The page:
Darfur rebels sentenced to death
Sudanese court orders 11 members of Justice and Equality Movement to be hanged.
Last Modified: 24 Apr 2009 09:15 GMT

More than 70 people have been sentence over
the  rebel's 2008 attack on Khartoum [EPA] 

Eleven  members of a Darfur rebel movement have been sentenced to death by a Sudanese court in relation to a 2008 attack on Khartoum.

The court passed the ruling on the members of the Justice and Equality Movement (JEM) on Wednesday.

"We sentence them to the death penalty by hanging," Issam Ismail, the presiding judge, said after the individual verdicts were read out.

The defendants yelled slogans, decrying what they said was an absence of justice and expressing support for Khalil Ibrahim, the JEM leader.

Five other defendants were acquitted and will be freed, the court said.

Cases transferred

Two other men had their cases transferred to another court. One of the transferred suspects was deemed mentally unstable and the other is under 18 years old.

The court's decision follows a ruling last week that sentenced 10 members of Darfur's most active rebel group to death and acquitted three others.

More than 70 JEM fighters have been sentenced to death for the surprise attack in 2008 - which left 200 people dead - but none of them have faced execution yet.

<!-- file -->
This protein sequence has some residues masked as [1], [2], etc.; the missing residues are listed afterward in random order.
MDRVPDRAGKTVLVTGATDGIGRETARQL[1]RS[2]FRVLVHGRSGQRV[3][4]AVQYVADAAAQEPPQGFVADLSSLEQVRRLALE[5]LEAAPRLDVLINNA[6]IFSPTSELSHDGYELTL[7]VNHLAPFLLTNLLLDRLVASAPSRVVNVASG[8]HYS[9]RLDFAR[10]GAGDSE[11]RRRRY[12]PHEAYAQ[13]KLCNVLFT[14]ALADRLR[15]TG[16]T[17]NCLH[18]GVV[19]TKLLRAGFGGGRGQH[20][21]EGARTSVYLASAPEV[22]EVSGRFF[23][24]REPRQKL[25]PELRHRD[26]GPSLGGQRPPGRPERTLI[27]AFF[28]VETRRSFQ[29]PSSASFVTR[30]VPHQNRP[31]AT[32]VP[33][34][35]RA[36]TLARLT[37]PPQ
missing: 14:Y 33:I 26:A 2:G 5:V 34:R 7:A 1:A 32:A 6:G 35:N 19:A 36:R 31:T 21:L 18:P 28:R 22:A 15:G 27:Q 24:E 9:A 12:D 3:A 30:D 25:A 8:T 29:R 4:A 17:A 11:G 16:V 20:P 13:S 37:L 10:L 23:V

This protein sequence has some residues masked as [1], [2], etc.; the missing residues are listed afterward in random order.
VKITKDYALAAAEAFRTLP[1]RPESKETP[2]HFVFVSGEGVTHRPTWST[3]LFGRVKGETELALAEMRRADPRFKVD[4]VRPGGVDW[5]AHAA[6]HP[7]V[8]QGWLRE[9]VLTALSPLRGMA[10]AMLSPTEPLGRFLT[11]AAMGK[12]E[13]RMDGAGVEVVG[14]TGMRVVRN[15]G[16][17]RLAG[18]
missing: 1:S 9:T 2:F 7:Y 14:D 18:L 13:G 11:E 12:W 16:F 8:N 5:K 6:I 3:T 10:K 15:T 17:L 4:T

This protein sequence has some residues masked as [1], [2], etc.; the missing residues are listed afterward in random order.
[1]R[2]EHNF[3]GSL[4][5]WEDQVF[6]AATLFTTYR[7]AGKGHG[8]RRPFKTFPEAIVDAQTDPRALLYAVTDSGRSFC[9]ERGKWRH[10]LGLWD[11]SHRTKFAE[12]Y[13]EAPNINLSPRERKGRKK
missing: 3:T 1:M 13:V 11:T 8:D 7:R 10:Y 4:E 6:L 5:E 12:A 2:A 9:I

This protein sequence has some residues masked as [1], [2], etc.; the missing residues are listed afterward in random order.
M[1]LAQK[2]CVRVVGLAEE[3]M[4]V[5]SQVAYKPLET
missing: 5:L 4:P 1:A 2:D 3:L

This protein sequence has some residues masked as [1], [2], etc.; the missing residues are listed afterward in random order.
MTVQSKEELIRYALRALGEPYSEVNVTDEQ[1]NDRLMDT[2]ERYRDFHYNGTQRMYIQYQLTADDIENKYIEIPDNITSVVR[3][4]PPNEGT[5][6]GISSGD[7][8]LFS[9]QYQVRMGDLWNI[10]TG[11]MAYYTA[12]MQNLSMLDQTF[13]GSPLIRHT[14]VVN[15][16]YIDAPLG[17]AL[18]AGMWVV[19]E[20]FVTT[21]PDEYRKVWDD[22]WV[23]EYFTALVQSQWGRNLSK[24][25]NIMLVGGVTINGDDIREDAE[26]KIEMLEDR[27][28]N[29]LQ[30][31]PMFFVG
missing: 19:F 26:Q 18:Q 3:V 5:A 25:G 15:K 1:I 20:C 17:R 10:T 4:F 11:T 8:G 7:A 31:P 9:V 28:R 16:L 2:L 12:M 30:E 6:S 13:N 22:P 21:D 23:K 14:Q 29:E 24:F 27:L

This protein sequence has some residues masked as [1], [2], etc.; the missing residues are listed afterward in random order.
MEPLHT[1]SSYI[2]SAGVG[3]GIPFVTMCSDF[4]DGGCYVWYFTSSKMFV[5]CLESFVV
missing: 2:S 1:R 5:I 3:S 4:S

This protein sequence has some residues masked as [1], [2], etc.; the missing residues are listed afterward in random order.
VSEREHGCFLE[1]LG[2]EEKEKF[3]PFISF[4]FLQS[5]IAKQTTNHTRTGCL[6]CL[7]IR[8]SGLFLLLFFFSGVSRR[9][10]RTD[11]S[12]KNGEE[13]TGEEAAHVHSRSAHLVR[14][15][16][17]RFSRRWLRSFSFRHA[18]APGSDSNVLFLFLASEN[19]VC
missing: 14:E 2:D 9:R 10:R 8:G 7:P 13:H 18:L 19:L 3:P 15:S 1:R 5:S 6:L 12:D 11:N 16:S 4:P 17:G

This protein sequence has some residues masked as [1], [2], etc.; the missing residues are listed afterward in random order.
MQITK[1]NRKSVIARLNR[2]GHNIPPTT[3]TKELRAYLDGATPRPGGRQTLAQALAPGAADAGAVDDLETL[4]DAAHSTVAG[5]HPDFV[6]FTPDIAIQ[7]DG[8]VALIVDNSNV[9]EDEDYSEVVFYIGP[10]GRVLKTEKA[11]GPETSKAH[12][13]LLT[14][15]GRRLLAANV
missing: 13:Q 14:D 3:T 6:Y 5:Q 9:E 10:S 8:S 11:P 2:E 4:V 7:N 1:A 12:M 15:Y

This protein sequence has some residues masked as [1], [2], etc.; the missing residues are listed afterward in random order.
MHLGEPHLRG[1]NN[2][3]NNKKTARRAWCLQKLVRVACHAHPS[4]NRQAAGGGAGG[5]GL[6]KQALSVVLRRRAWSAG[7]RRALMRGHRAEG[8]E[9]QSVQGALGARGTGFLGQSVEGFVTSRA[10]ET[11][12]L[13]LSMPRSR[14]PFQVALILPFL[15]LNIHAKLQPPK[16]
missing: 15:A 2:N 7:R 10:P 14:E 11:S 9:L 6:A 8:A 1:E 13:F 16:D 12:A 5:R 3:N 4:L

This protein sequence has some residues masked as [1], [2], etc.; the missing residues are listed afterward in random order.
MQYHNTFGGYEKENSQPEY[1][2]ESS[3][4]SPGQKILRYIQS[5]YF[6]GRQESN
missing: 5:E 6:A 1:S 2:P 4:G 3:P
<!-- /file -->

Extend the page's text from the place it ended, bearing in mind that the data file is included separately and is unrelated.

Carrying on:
During the attack, the rebels had driven hundreds of miles across the desert and were only a few kilometres from the presidential palace in Khartoum, when they were stopped by government troops.

Negotiations falter

On Tuesday, JEM rejected Qatar's efforts to broker peace talks with the Sudanese government.

The head of the rebel group's delegation cited Khartoum's failure to honour a previous deal brokered by Qatar in February that would set up future negotiations.

"We maintain our position to not sit down with the government unless real and clear progress is achieved on the ground, in terms of prisoners, displaced people, and especially after the ouster of humanitarian organisations," Jibril Khalil, a JEM official, said after meeting the Qatari foreign affairs minister.

A spokesman for the rebel movement also cited the Sudanese government's expulsion of 13 foreign relief organisations from Darfur last month, and the death sentences against its members, as reasons why peace talks could not continue.

The United Nations says that 2.7 million people have been forced to flee their homes and up to 300,000 have been killed since ethnic minority rebels began challenging the Arab-dominated Khartoum regime in early 2003.

Khartoum says that only 10,000 have been killed.

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